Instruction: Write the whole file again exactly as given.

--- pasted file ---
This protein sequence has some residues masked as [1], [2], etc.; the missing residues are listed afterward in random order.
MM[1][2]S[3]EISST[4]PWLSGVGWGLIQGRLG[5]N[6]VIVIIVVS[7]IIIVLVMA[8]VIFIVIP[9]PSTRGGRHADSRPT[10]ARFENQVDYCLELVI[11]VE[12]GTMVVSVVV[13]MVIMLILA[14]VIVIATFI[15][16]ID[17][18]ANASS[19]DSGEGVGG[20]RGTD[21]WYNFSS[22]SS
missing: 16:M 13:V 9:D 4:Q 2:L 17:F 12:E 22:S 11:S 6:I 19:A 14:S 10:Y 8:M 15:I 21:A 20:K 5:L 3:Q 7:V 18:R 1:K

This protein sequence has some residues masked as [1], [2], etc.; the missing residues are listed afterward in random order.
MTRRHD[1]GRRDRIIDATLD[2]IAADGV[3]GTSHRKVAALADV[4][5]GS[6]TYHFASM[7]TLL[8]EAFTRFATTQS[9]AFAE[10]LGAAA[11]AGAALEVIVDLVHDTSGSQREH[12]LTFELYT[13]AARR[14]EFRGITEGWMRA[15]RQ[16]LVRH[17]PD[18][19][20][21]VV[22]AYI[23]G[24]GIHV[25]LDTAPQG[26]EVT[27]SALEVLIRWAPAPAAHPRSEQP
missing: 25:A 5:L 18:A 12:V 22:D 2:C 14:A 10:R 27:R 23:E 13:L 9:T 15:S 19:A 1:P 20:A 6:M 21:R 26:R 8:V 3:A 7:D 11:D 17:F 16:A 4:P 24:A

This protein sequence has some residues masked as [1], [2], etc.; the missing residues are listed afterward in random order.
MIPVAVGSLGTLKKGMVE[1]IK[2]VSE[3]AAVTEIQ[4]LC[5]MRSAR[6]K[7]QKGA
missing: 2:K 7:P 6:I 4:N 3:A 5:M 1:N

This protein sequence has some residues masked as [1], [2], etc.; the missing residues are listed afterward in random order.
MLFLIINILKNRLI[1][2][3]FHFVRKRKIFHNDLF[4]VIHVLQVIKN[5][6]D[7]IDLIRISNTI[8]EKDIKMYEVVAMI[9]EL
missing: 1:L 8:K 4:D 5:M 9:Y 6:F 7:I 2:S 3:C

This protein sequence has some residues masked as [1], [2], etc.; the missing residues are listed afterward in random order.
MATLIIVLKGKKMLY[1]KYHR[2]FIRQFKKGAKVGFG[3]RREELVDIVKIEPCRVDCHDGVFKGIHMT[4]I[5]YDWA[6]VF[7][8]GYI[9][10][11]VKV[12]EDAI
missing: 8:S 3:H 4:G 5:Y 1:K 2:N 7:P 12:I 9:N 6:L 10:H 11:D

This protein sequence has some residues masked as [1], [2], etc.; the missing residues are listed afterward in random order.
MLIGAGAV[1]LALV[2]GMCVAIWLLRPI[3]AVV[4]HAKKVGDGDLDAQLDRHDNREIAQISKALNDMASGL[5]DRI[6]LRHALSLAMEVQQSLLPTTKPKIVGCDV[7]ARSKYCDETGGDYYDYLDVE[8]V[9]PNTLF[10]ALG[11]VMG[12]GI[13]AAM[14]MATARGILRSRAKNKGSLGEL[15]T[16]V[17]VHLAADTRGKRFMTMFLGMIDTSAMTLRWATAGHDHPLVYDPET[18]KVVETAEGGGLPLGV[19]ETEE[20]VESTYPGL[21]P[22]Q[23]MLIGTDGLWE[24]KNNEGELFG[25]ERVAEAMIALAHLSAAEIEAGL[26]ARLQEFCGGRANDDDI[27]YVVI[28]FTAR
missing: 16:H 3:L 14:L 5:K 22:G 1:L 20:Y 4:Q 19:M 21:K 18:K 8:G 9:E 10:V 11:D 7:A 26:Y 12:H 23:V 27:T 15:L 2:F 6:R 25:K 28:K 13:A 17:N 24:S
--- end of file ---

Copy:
This protein sequence has some residues masked as [1], [2], etc.; the missing residues are listed afterward in random order.
MM[1][2]S[3]EISST[4]PWLSGVGWGLIQGRLG[5]N[6]VIVIIVVS[7]IIIVLVMA[8]VIFIVIP[9]PSTRGGRHADSRPT[10]ARFENQVDYCLELVI[11]VE[12]GTMVVSVVV[13]MVIMLILA[14]VIVIATFI[15][16]ID[17][18]ANASS[19]DSGEGVGG[20]RGTD[21]WYNFSS[22]SS
missing: 16:M 13:V 9:D 4:Q 2:L 17:F 12:E 22:S 11:S 6:I 19:A 14:S 10:Y 8:M 15:I 21:A 20:K 5:L 3:Q 7:V 18:R 1:K

This protein sequence has some residues masked as [1], [2], etc.; the missing residues are listed afterward in random order.
MTRRHD[1]GRRDRIIDATLD[2]IAADGV[3]GTSHRKVAALADV[4][5]GS[6]TYHFASM[7]TLL[8]EAFTRFATTQS[9]AFAE[10]LGAAA[11]AGAALEVIVDLVHDTSGSQREH[12]LTFELYT[13]AARR[14]EFRGITEGWMRA[15]RQ[16]LVRH[17]PD[18][19][20][21]VV[22]AYI[23]G[24]GIHV[25]LDTAPQG[26]EVT[27]SALEVLIRWAPAPAAHPRSEQP
missing: 25:A 5:L 18:A 12:V 22:D 2:C 14:A 10:R 27:R 23:E 13:L 9:T 15:S 19:A 1:P 20:A 6:M 21:R 26:R 8:V 3:A 7:D 11:D 17:F 16:A 4:P 24:A

This protein sequence has some residues masked as [1], [2], etc.; the missing residues are listed afterward in random order.
MIPVAVGSLGTLKKGMVE[1]IK[2]VSE[3]AAVTEIQ[4]LC[5]MRSAR[6]K[7]QKGA
missing: 2:K 7:P 6:I 4:N 3:A 5:M 1:N

This protein sequence has some residues masked as [1], [2], etc.; the missing residues are listed afterward in random order.
MLFLIINILKNRLI[1][2][3]FHFVRKRKIFHNDLF[4]VIHVLQVIKN[5][6]D[7]IDLIRISNTI[8]EKDIKMYEVVAMI[9]EL
missing: 1:L 8:K 4:D 5:M 9:Y 6:F 7:I 2:S 3:C

This protein sequence has some residues masked as [1], [2], etc.; the missing residues are listed afterward in random order.
MATLIIVLKGKKMLY[1]KYHR[2]FIRQFKKGAKVGFG[3]RREELVDIVKIEPCRVDCHDGVFKGIHMT[4]I[5]YDWA[6]VF[7][8]GYI[9][10][11]VKV[12]EDAI
missing: 8:S 3:H 4:G 5:Y 1:K 2:N 7:P 12:I 9:N 6:L 10:H 11:D

This protein sequence has some residues masked as [1], [2], etc.; the missing residues are listed afterward in random order.
MLIGAGAV[1]LALV[2]GMCVAIWLLRPI[3]AVV[4]HAKKVGDGDLDAQLDRHDNREIAQISKALNDMASGL[5]DRI[6]LRHALSLAMEVQQSLLPTTKPKIVGCDV[7]ARSKYCDETGGDYYDYLDVE[8]V[9]PNTLF[10]ALG[11]VMG[12]GI[13]AAM[14]MATARGILRSRAKNKGSLGEL[15]T[16]V[17]VHLAADTRGKRFMTMFLGMIDTSAMTLRWATAGHDHPLVYDPET[18]KVVETAEGGGLPLGV[19]ETEE[20]VESTYPGL[21]P[22]Q[23]MLIGTDGLWE[24]KNNEGELFG[25]ERVAEAMIALAHLSAAEIEAGL[26]ARLQEFCGGRANDDDI[27]YVVI[28]FTAR
missing: 16:H 3:L 14:L 5:K 22:G 1:L 20:Y 4:Q 19:M 21:K 18:K 8:G 9:E 10:V 11:D 7:A 26:Y 12:H 23:V 27:T 15:L 2:F 6:R 25:K 28:K 13:A 17:N 24:S